Rajesh A. Kamtane1, Shailendra D2, Prasuna G3, Subbaratnam Y4

BACKGROUND: Effective postoperative pain control is an essential component of the care of the surgical patient. Inadequate pain control, apart from being inhumane, may result in increased morbidity or mortality. Opioids have been the mainstay of treatment for post-operative pain but their side effects such as respiratory depression, sedation, constipation, urinary retention, nausea, vomiting, hypotension, bradycardia, and itching limit their use. Tramadol is a semi-synthetic opiate which has the advantage of less respiratory depression (<1%) besides its good analgesic effect. Non-steroidal anti-inflammatory drugs (NSAIDs) have recently gained wide spread popularity in postoperative pain management. Most NSAIDs have been used for treatment of postoperative pain. However, associated side effects include peptic ulcer disease, gastrointestinal hemorrhage, renal dysfunction, altered liver function, and platelet dysfunction.

OBJECTIVE: The objective of this study was to compare the efficacy and safety of Tramadol and Diclofenac in relieving postoperative pain.

MATERIALS AND METHODS: A randomized, open labelled, prospective, comparative clinical study was conducted in 80 post-operative patients, to compare the efficacy and safety of Diclofenac and Tramadol. Diclofenac was prescribed to 40 post-operative patients and Tramadol to another 40 post-operative patients for treatment of pain. Patients were assessed for pain score only once in a day. They were asked to report the average pain intensity over the past 24 hours. Pain was assessed from the time of shifting of the patient to post-operative ward till discharge of the patient from the hospital or number of days the study drugs was given, whichever was earlier.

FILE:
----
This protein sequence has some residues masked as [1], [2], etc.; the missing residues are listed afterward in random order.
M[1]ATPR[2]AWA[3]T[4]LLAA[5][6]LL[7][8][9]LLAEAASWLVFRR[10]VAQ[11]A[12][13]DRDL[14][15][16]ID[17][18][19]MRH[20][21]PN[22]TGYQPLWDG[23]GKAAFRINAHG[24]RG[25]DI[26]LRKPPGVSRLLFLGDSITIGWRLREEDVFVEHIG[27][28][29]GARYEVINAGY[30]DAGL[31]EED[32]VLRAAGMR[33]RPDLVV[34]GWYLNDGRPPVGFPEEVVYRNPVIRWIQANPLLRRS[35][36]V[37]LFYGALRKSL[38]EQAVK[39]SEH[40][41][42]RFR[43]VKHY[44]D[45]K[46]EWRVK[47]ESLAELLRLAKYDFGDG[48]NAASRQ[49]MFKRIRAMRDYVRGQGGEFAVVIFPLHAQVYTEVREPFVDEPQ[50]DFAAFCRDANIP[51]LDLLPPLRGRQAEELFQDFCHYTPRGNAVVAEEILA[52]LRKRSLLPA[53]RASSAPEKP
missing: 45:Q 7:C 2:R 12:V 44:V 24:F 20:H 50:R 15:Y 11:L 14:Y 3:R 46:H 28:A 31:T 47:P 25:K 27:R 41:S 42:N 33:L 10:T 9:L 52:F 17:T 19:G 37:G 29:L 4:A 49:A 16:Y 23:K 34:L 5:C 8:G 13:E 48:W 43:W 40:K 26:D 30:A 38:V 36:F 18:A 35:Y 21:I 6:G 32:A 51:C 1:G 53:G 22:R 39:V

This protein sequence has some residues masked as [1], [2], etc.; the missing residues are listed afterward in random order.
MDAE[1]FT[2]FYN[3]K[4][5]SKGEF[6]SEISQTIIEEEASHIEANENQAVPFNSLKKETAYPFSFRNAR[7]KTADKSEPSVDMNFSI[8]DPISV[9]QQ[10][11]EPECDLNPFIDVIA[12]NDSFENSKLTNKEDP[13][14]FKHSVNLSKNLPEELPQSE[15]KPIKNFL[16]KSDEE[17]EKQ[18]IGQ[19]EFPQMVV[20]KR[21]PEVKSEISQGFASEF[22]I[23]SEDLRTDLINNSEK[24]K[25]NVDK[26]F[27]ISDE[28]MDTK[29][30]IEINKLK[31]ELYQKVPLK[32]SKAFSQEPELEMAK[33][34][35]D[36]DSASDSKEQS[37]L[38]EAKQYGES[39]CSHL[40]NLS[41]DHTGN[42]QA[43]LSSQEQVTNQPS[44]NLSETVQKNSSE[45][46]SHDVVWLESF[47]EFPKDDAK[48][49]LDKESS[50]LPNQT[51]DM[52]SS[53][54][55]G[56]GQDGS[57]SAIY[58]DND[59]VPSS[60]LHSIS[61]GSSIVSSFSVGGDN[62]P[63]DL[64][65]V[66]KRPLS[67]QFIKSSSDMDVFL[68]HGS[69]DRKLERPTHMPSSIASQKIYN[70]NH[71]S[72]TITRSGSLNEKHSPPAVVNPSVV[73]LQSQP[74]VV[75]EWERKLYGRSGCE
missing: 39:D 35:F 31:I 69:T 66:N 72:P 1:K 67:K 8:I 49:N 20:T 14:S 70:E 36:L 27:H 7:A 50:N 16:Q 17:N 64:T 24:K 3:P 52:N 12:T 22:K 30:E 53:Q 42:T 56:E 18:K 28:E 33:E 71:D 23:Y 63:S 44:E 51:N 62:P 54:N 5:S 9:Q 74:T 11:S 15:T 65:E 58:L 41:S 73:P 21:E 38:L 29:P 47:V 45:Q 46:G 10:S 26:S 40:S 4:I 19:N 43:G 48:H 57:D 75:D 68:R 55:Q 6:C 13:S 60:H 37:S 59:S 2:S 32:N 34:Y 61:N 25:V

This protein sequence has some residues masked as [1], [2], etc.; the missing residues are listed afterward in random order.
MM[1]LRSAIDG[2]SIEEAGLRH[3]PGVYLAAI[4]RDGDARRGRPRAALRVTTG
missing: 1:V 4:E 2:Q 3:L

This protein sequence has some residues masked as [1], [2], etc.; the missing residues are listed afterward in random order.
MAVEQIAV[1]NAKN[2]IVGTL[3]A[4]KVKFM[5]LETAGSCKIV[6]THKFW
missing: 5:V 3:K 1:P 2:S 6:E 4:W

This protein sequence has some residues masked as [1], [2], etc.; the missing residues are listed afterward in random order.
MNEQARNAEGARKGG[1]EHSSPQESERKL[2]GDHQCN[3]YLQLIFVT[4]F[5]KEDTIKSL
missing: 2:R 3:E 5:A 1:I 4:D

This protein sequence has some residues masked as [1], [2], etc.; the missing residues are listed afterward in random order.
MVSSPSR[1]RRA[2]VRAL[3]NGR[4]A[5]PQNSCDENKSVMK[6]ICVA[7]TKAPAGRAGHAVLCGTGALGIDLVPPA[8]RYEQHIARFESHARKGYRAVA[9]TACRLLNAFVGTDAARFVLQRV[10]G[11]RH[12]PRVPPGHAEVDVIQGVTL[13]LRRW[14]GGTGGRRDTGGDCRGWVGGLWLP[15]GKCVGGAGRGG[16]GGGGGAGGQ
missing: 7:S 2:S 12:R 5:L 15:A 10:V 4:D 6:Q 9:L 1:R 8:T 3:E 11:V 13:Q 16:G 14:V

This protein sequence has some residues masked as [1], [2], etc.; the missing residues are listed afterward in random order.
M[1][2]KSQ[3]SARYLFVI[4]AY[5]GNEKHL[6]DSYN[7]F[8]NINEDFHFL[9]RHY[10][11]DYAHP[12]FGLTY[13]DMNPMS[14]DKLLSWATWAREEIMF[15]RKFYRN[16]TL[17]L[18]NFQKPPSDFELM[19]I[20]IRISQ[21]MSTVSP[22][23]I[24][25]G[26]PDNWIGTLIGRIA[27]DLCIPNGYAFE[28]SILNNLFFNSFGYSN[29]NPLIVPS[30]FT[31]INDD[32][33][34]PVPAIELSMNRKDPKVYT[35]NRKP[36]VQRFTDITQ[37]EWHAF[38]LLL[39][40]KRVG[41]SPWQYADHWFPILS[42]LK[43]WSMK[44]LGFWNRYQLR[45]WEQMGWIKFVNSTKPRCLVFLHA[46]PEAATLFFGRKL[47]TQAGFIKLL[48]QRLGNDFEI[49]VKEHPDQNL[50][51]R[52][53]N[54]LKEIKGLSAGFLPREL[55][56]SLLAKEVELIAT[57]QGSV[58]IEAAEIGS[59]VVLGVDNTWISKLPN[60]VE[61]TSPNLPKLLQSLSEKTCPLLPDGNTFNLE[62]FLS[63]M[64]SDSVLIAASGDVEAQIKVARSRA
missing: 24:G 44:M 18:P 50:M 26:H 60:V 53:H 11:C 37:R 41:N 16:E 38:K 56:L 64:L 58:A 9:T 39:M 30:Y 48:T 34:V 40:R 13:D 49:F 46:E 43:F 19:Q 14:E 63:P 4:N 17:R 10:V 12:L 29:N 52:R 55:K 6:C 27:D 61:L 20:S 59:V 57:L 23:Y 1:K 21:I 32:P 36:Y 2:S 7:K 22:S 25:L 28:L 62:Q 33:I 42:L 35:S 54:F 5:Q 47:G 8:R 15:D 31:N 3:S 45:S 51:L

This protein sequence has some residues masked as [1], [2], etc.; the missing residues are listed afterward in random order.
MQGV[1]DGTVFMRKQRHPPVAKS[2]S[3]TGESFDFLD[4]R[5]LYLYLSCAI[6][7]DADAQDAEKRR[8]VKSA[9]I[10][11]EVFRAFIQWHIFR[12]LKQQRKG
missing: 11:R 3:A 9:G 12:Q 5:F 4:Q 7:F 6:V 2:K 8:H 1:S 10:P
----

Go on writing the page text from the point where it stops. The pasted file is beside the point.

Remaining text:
RESULTS: The mean pain score on post op day 0 in Diclofenac group was 9.25 and that in Tramadol group was 8.97 (P =0.16).The mean pain score on post-operative day 7 in Diclofenac group was 2.50 and that in Tramadol group was 3.00 (P =0.67.5).The overall incidence of adverse effects was 2.5% in Diclofenac group and 7.5% in Tramadol group (p=0.31).

CONCLUSION: Both, Tramadol and Diclofenac were equally effective in reducing post-operative pain. The difference in requirement of rescue analgesia and incidence of adverse effects was statistically insignificant in both the groups.